If it is an essay only exam, each paragraph written means a lot. Students should be sure to use all elements of an essay (thesis, topic sentences, examples, analysis, transitional elements, and conclusion) when they write. If the teacher gave the prompts or questions beforehand, students should prepare detailed outlines, and possibly a draft, so that when they go in to write the essays, it is fresh on their minds. If the teacher did not give them the prompts or questions before, the student should create a mini-outline before attempting to write. A mini-outline or bullets ideas will help to keep the student on track and focused. Most students loose points because they don’t answer the question, go off topic, or don’t back their ideas up with examples or details.
If the exam is a multiple choice test, and all questions are graded equally, students should do the ones they know first, skip those they don’t, then go back and look over the ones they skipped if there is any time left. If it is a multiple choice exam where some questions count more than others, students should do those first to ensure they will get the highest grade possible. Spending all their time on the lower point questions, then rushing the higher point questions will only hurt their grade. Students should use elimination when answering multiple choice questions. If they know the answer, great, but if not, can they at least get it down to 50/50? If so, they should guess. If they leave any blank, then they have no chance at getting points on those questions and are guaranteed to lose points, so they should really guess on each one.
Short answer exams require the student to know little about a lot of things. This is where details are very important. Students must be sure to read each question thoroughly and answer what it asks. Again, if there are questions worth higher points, the student should do those first if time is an issue.
Most exams will be a combination of types of questions. Usually, they are set up with questions worth the least amount of points first, then move up to the ones worth the most points at the end. This is to help ease the students into the exam, build their confidence, and help their prior knowledge come forth. If the student has experienced difficulty finishing tests on time in the past or tends to stress over exams, then he or she should do the questions worth the most first, then go back to do the others. This way, they can relax a bit knowing the questions worth the most are completed. If the student hasn’t ever had difficulty finishing exams on time, it is better to follow the set up of the exam.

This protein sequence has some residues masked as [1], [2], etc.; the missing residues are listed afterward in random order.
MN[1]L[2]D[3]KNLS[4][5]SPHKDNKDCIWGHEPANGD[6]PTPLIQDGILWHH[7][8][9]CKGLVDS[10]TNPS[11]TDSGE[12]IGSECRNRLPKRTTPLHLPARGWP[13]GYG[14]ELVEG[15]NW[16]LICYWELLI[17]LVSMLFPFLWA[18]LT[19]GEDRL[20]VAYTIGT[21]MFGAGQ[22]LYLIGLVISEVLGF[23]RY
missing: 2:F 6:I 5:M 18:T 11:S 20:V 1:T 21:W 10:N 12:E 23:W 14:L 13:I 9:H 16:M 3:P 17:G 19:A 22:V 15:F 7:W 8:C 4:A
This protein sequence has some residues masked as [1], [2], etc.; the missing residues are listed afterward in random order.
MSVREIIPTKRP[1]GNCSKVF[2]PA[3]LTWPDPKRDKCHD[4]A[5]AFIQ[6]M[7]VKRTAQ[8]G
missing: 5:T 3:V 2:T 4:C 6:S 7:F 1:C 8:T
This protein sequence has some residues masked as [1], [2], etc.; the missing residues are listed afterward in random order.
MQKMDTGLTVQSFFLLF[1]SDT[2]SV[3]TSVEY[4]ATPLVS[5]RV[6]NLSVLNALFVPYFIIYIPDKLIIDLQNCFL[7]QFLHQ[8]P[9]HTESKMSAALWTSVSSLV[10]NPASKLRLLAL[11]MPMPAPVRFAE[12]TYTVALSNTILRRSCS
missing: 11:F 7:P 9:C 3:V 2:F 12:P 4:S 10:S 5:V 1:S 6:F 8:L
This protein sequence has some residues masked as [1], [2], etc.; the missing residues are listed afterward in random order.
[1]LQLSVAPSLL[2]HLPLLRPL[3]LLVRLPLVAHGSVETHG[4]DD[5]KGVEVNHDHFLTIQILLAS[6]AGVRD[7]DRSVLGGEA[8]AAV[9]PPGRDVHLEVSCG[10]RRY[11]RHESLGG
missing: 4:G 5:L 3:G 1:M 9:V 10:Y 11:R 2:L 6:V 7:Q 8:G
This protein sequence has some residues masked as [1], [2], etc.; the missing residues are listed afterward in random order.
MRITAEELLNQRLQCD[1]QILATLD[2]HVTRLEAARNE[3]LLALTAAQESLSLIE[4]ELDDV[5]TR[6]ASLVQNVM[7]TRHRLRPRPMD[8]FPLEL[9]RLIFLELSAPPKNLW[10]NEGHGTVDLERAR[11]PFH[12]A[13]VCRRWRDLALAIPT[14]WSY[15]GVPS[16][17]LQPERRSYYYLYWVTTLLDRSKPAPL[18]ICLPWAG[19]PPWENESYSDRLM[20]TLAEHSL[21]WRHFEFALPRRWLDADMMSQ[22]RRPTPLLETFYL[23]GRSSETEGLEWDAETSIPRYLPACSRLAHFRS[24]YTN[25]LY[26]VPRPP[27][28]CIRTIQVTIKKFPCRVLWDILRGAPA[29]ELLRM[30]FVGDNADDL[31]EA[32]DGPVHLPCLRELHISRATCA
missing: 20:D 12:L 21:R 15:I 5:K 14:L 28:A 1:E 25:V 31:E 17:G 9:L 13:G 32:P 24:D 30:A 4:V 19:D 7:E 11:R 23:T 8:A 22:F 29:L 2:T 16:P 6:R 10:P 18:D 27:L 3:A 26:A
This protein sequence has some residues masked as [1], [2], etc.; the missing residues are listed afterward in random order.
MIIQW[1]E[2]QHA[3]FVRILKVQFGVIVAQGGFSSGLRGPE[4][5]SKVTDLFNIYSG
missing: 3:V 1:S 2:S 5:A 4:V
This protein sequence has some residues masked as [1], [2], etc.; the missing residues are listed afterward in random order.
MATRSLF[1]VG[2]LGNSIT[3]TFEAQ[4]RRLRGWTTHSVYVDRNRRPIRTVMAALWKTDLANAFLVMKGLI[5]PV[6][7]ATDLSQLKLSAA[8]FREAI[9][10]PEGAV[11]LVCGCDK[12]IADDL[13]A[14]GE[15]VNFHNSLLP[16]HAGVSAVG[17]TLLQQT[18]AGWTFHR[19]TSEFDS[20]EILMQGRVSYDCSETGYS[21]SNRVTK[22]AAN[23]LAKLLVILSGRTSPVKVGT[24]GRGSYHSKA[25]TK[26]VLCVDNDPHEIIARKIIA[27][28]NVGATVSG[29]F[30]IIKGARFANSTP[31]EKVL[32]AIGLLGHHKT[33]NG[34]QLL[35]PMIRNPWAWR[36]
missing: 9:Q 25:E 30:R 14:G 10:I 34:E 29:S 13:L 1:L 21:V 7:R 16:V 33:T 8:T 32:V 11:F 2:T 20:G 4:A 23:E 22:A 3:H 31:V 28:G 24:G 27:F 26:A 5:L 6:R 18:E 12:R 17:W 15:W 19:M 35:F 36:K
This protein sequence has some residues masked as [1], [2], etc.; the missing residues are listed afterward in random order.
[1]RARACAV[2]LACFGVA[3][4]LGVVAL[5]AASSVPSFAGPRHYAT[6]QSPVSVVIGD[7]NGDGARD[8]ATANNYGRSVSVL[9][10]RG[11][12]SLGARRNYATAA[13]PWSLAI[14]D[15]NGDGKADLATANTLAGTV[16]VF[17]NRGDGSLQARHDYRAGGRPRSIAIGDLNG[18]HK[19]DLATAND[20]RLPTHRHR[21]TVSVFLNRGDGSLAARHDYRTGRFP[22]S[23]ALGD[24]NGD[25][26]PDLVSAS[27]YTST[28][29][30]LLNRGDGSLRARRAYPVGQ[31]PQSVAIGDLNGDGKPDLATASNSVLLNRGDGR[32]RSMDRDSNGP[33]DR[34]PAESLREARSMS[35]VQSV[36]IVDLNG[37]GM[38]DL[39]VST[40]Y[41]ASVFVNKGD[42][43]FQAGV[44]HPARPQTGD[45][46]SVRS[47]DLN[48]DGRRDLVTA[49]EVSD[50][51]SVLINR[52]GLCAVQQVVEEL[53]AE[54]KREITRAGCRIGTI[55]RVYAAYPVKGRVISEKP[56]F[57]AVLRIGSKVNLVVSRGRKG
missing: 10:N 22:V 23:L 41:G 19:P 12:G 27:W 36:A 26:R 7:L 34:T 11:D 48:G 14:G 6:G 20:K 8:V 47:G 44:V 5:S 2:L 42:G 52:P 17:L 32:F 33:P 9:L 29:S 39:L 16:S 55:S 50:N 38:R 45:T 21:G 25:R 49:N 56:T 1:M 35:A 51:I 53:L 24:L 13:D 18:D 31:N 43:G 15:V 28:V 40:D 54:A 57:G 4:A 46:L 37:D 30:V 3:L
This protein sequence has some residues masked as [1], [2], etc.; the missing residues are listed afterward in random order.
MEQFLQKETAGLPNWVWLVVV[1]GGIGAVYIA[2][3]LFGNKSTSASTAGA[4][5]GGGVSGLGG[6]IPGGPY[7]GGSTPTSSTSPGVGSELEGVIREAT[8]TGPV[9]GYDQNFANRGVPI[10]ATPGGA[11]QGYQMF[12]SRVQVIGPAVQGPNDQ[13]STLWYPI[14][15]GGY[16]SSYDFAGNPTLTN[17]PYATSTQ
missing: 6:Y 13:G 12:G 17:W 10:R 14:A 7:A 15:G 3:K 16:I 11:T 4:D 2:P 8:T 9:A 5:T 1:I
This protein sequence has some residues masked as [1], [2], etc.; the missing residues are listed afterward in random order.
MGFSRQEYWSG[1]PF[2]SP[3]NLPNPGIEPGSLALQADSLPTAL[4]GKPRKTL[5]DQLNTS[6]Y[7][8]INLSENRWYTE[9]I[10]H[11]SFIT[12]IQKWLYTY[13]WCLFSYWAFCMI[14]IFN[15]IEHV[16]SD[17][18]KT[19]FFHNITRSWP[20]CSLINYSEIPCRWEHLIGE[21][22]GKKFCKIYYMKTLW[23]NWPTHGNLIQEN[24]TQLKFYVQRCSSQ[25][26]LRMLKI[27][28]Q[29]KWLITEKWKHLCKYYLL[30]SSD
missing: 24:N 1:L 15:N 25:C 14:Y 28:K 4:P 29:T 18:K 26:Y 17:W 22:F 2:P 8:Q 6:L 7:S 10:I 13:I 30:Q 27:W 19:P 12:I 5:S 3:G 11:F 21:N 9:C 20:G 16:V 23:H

Knowing what to expect on exam day and the format of the test ahead of time helps to take away the mystery of the exam, make it more concrete, and reduce anxiety and stress for the students. The exams are meant to test whether the students know the information or skills shared over the semester, so the content should be familiar. By taking steps to organize, prepare, and review, students will build their confidence, help to bring back prior knowledge, and increase the chances of getting the best grades they possibly can.
If your student has difficulty with reviewing, organizing, or preparing for the types of exams he or she will face, know that The Study Hall can help. Our qualified tutors are available to help with all of your students needs. Please contact us at 236-3949 or email firstname.lastname@example.org for more information.